When people notice a good intention, or a strong purpose they may have, evaporating again immediately, or in an hour or after a day or a month, most of them within our current materialistic view of the world find this acceptable as a part of the way things are. But it is something about which we shall more and more learn to feel differently. We shall learn to feel how a good intention that we have been too weak to carry out begins to consume our life, begins to diminish our moral weight. We shall learn to feel how such a thing makes us more of a moral lightweight, more insignificant for the universe. Nowadays we see such a thing as no more than a weakness of soul, not as something that works on in the cosmos — which in the future, however, we shall indeed feel it to be. In a similar way people will begin to feel how certain intellectual activities consume them, like a fire in the soul consuming them. Such things are indeed already happening even on a grand scale, but hitherto they have not yet been sensed for what they are.

One can find one’s way step by step into the spiritual world, for example by taking account of the suggestions in the book Knowledge of the Higher Worlds. By this means it is possible to achieve harmony between spirit, soul, and body. But the way most people today carry on their inner life, without these exercises, and indeed even the way the religious life is carried on in the different denominations, causes the religious life to work in the human being in such a way that his moral weight is diminished, made lighter.

These things are being perceived consciously more and more, and human beings will undergo great changes during this fifth post-Atlantean age. It is a very great change when one feels either strengthened or diminished in one’s whole humanity through what one is in one’s soul life, when one senses destiny to be not merely a matter of outer circumstances exercising their influence on one, but when one feels destiny to be something that makes one morally heavier or lighter.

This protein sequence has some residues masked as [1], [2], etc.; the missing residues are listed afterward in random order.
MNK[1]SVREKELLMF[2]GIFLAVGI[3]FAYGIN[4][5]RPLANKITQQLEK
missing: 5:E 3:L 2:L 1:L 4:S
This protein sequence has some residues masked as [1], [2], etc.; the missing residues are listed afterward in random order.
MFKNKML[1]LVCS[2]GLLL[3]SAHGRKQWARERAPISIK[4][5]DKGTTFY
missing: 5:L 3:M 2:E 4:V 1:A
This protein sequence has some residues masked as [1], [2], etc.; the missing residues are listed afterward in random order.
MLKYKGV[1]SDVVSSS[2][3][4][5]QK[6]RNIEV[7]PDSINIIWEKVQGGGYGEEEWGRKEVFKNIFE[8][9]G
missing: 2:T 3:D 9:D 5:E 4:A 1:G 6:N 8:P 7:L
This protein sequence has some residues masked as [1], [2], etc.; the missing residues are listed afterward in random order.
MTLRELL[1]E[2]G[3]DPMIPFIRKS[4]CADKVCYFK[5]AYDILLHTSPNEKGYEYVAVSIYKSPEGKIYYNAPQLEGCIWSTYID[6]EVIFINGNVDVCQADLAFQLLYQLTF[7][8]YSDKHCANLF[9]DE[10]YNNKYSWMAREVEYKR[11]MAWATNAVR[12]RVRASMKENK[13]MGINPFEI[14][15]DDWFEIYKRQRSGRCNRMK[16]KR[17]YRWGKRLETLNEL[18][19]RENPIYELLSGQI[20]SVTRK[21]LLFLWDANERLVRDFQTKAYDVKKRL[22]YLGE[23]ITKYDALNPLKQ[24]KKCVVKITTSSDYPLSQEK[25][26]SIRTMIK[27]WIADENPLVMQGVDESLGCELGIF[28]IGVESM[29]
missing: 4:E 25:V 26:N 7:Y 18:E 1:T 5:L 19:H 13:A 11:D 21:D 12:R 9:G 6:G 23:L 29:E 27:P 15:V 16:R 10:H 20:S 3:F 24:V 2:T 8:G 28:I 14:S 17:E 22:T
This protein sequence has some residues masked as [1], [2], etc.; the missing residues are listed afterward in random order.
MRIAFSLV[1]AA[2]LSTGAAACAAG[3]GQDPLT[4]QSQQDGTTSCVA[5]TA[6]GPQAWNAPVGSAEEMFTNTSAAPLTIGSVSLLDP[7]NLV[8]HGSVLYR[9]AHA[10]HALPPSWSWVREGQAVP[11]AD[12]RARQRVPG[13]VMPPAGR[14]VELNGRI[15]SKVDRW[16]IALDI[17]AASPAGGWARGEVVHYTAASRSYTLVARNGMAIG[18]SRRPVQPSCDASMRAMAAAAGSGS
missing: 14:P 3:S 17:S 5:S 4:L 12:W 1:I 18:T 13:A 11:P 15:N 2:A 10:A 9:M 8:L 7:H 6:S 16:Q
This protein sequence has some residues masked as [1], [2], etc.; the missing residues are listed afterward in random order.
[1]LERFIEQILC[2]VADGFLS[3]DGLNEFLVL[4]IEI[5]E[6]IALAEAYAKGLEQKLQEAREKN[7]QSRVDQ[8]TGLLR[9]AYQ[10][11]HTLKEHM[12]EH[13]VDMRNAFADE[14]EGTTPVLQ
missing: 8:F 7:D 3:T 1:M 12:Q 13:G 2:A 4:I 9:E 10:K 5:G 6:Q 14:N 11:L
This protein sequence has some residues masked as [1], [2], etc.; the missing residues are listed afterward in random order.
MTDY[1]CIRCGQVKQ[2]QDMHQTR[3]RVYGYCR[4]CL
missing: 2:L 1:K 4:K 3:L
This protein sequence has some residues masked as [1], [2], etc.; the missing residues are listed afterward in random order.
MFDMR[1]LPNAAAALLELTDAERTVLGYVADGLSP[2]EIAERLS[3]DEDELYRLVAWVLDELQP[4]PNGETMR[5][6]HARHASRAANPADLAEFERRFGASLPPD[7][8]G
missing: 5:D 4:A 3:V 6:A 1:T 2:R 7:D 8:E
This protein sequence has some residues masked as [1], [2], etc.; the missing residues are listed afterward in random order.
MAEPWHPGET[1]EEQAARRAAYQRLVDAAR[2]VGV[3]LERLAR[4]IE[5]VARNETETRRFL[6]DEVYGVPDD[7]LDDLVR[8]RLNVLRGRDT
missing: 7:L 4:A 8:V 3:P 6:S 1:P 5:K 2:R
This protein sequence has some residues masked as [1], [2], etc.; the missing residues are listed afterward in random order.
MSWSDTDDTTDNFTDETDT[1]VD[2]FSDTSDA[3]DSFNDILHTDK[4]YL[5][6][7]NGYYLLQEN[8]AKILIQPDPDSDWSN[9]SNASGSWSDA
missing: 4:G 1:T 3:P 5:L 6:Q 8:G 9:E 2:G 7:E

This is the consciousness that is in the process of coming about in human beings, and it can be seen happening quite externally and empirically. We are entering a time in which priests will have to take account of such things when they have their congregation before them. It will be necessary to treat what is rising up in people’s consciousness—something of which they are not yet fully aware, but which shows in all kinds of restlessness, nervousness, and inharmonious feelings—in such a way that individuals receive comfort and strength.

It will become less and less appropriate for priests to treat individual human beings according to some general preconceived ideas about how this should be done. Please do not be offended when I say that in some ways stereotyping has been and still is the norm. When you speak to a person who is perhaps suffering from some kind of delusion and has sought refuge with a minister, you can hear exactly what that minister has said to him or her. You can hear how the minister has sought to awaken in that person a sense of being sinful. In another case again you can hear how a minister has sought to awaken a person’s sense of being sinful. This kind of stereotyping is to be found everywhere.

When I once had to attend three funerals on the same day I noticed how the minister began each service with the same sentence: ‘However high above the Earth the heavens are, so high are my thoughts above your thoughts.’ Three times the same stereotype — which would, however, have been more or less justifiable during the fourth post-Atlantean age. This is the kind of thing, as I have mentioned, that is reaching over into the fifth age so that it is still happening now, whereas in this age there ought to be a much more subtle way of observing, there ought to be a transformation in the way things are done.

Priests must begin to do this now. They must begin to learn how to direct the glance of their soul right into the heart of the other person. Hardly anyone is capable of this nowadays. Human beings remain terribly unknown to one another these days. If you read the Book of Revelation with a degree of reverence—in fact you cannot read it without reverence—if you read with reverence the passage about the white raiment (Rev. 3: 4-5) in which those will have to be clothed who have fulfilled the task of the fifth cultural age, you gain the impression: It is a matter of looking deeply with the eye of the priest into this special type of human consciousness; it is a matter of getting to know the human being as he appears before you now in the fifth post-Atlantean age. This is the admonition: Get to recognize the human being not by the clothes he wears, not by what he presents to the outside world, but by the raiment of his soul. In the letter to the congregation at Sardis the apocalyptist speaks this admonition to the present time in which we are now living.